flowchart TD TRIGGER[DotSlash job is triggered<br>in response to an event] -->LINUX_BUILD TRIGGER -->MACOS_BUILD TRIGGER -->WINDOWS_BUILD LINUX_BUILD(Linux build) --> LINUX_ARTIFACTS LINUX_ARTIFACTS(Linux<br>artifacts uploaded) MACOS_BUILD(macOS build) --> MACOS_ARTIFACTS MACOS_ARTIFACTS(macOS<br>artifacts uploaded) WINDOWS_BUILD(Windows build) --> WINDOWS_ARTIFACTS WINDOWS_ARTIFACTS(Windows<br>artifacts uploaded) LINUX_ARTIFACTS -->DOTSLASH MACOS_ARTIFACTS -->DOTSLASH WINDOWS_ARTIFACTS -->DOTSLASH DOTSLASH("DotSlash file(s) generated<br>as specified by DotSlash job") DOTSLASH -->DOTSLASH_COMMIT DOTSLASH_COMMIT{{"proposed change with DotSlash file&lpar;s&rpar;<br>is put up for review"}} DOTSLASH_COMMIT .->COMMIT_VERIFIED COMMIT_VERIFIED(If the checks come back clean,<br>the commit is merged automatically.) DOTSLASH_COMMIT .->COMMIT_REJECTED COMMIT_REJECTED(If the checks find an error,<br>the commit is rejected.)
  • Every DotSlash file in the repository has a policy that determines when it should be regenerated. Available criteria include:
    • periodic rebuilds based on a schedule (i.e., cron)
    • file changes within a prescribed set of folders
    • manual trigger
  • When the criteria is satisfied, a script [that also lives in source control] specified by the policy is run, the output of which defines the one or more build jobs required to produce the artifacts that will be delivered by DotSlash.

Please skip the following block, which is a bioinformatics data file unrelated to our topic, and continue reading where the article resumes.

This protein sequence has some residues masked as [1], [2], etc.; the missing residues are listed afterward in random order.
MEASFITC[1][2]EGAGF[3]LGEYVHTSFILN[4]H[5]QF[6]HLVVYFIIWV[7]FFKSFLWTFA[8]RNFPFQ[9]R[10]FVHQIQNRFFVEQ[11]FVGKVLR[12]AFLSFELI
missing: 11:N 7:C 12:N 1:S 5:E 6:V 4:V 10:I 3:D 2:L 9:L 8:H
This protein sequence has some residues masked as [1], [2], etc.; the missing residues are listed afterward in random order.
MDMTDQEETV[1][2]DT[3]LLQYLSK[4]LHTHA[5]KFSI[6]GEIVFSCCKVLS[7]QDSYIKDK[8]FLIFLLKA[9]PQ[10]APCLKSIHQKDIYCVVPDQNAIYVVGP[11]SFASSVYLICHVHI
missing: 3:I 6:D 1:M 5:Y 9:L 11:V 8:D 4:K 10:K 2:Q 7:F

• Each build job is associated with one or more keys in the "platforms" section of the ultimate DotSlash file.
    • Note that while the script that generates the jobs could be dynamic, in practice, it likely outputs a static configuration defined in the script.
  • For each build job:
    • The host does a repository checkout using the same commit that was used to run the script that generated the build jobs.
    • The build execution logic is run and whatever file is written to the path designated as the "final output" of the build job is compressed using zstd and then uploaded to a blobstore. The URL to the blobstore entry, as well as the BLAKE3 hash and file size of the compressed artifact, are retained.
  • Once all of the build jobs are complete, the metadata across the build jobs is aggregated to produce a single DotSlash file with all of the "platforms" entries. Because DotSlash will ignore any fields that are not part of its recognized schema, our system at Meta also includes a structured "build_info" property in the DotSlash JSON, which includes fields such as "commit_hash" and "commit_date". This is primarily for convenience when auditing a DotSlash file.
  • A new commit is created that contains only the DotSlash file (or possibly multiple DotSlash files, if it is a more advanced configuration). This commit is put up for review, which has the side-effect of triggering any CI jobs that are affected by this change.
  • If all of the CI jobs succeed, the commit is automatically pushed to the repository. By default, it is pushed to the main branch, though this is configurable.

This system ensures that DotSlash files are regenerated regularly without human intervention and that the build artifacts delivered by DotSlash were produced in a proper build environment that should be free from human tampering.